D = approx. 10cm (This allows for a thin layer of "rock face" or small
structure between tack and wall or table edge, if needed.)
Square will be 75.5cm, round it down 75cm.
NB that if you want to have a four track mainline, your square will have
to be larger by 2 x C, ie, 86cm total.
Make photocopies of your drawing, and sketch in various mainline
arrangements. It's fairly easy to draw a quarter circle in a square,
which is one reason for them. The more important reason is that you
won't be tempted to squeeze in a curve where it won't fit.
After you've made a few dozen sketches, you will find your ideas
crystallising, and when you've arrived at a "final" sketch, make a scale
drawing, paying especial attention to the location of turnouts. Use the
drawing as a guide - you will find your ideas changing as you convert
the two-dimensional drawing into a three-dimensional layout.
Actually, it's based on HO. The elevations, radii, etc. are all for HO
and must be adjusted for smaller or larger scales.
I agree, it contains many good ideas for layouts of all sizes and is a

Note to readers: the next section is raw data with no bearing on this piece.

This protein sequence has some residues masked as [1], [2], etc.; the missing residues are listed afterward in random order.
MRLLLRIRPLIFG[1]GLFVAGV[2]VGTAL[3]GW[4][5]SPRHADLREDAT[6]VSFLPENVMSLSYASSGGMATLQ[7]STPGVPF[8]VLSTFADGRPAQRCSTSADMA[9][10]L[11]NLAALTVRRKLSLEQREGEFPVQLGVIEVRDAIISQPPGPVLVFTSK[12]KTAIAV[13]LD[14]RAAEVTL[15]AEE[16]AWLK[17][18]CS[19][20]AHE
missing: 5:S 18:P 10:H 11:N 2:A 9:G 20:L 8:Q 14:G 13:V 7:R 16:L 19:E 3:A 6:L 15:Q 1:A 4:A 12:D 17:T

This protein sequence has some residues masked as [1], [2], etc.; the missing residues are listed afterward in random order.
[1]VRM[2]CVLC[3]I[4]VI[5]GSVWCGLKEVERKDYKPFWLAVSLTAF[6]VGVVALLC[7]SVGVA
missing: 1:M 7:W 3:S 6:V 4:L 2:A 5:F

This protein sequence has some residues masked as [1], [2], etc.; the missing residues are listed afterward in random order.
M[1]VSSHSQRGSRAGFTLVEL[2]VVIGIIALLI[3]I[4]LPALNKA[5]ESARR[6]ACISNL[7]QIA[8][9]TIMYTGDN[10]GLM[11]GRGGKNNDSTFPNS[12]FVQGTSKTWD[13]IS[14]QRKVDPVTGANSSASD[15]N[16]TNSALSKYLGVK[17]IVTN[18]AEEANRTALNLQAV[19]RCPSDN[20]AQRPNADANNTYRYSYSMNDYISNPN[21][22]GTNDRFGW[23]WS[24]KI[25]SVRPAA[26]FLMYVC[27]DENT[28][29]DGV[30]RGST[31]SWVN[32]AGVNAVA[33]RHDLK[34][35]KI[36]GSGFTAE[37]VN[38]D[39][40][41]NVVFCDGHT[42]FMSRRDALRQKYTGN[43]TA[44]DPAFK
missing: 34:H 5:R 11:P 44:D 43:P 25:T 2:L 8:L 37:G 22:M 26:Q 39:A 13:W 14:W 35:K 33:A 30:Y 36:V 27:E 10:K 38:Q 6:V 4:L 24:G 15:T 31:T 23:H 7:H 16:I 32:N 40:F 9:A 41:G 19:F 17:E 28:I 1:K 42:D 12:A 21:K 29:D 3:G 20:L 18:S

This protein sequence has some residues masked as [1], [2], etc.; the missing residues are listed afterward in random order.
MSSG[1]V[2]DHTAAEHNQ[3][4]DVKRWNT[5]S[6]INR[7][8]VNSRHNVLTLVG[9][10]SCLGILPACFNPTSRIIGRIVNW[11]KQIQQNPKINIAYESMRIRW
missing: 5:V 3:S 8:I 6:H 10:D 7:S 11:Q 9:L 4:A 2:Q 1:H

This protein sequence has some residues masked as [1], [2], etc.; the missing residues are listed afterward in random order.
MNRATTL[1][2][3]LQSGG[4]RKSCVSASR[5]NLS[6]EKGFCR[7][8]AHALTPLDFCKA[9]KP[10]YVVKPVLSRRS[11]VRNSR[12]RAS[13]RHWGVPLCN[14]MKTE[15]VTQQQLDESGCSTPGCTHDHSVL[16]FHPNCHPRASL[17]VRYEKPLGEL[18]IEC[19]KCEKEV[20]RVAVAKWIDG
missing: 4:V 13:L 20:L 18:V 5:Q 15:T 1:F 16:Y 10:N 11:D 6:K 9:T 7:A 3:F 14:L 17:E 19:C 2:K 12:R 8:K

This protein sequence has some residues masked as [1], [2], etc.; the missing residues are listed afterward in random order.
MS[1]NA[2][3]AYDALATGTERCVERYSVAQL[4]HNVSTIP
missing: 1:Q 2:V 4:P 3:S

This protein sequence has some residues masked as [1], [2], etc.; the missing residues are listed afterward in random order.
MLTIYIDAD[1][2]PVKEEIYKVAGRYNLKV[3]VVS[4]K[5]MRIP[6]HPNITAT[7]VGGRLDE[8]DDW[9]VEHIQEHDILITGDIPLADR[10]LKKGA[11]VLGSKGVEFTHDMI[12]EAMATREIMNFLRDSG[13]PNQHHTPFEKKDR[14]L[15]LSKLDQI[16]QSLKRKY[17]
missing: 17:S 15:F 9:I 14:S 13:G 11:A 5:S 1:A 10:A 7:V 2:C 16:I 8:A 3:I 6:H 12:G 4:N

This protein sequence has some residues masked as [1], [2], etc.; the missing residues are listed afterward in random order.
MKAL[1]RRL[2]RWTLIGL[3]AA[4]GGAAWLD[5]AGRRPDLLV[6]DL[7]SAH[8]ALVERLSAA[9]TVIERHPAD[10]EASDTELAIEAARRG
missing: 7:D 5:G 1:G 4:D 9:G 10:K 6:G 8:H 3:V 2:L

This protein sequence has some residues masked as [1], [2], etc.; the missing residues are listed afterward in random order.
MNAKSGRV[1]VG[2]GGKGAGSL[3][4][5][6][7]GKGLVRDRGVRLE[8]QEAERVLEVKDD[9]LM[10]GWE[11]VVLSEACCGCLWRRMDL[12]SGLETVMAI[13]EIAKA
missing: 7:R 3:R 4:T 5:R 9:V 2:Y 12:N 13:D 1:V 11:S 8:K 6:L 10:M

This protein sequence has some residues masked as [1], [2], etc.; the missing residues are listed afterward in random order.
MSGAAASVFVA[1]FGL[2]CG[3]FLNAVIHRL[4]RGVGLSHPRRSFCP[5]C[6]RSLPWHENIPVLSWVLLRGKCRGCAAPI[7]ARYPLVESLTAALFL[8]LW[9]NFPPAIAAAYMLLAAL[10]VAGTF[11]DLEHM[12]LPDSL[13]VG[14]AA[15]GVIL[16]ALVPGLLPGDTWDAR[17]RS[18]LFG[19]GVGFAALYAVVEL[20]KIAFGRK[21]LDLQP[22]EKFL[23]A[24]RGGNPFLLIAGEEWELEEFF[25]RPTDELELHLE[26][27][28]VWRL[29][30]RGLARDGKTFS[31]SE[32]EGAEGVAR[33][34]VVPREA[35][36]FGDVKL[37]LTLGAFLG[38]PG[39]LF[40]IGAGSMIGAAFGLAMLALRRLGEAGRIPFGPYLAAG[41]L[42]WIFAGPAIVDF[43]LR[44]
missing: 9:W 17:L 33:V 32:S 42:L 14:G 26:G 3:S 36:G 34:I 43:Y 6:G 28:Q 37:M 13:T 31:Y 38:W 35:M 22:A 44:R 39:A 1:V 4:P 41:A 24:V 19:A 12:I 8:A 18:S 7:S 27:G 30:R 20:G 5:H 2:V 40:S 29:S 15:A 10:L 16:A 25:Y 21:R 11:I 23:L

good starting point.
-- Bill McC.
Does "digital" mean "automatically controlled" or does it mean "DCC"?
And how much local switching do you want, versus having the trains
going around loops, or a loop, contunuously?
And (questions, questions) where do you expect operators to be, if the
railroad isn't going to be robotic? Allowing room for 15 operators is
going to take a lot of the room's space--especially if the layout is
walkaround (Is it? Another question.)
I think you actually could have 15 trains in that space, but there
would be 3 each in 2 separate yards, maybe another smaller yard, a few
way frieghts out servicing local industries off the main line, and a
mix of through frieghts and fast and slow passenger trains, and there
would certainly have to be a timetable. But the operators would be
constantly bumping into each other, even if the trains didn't!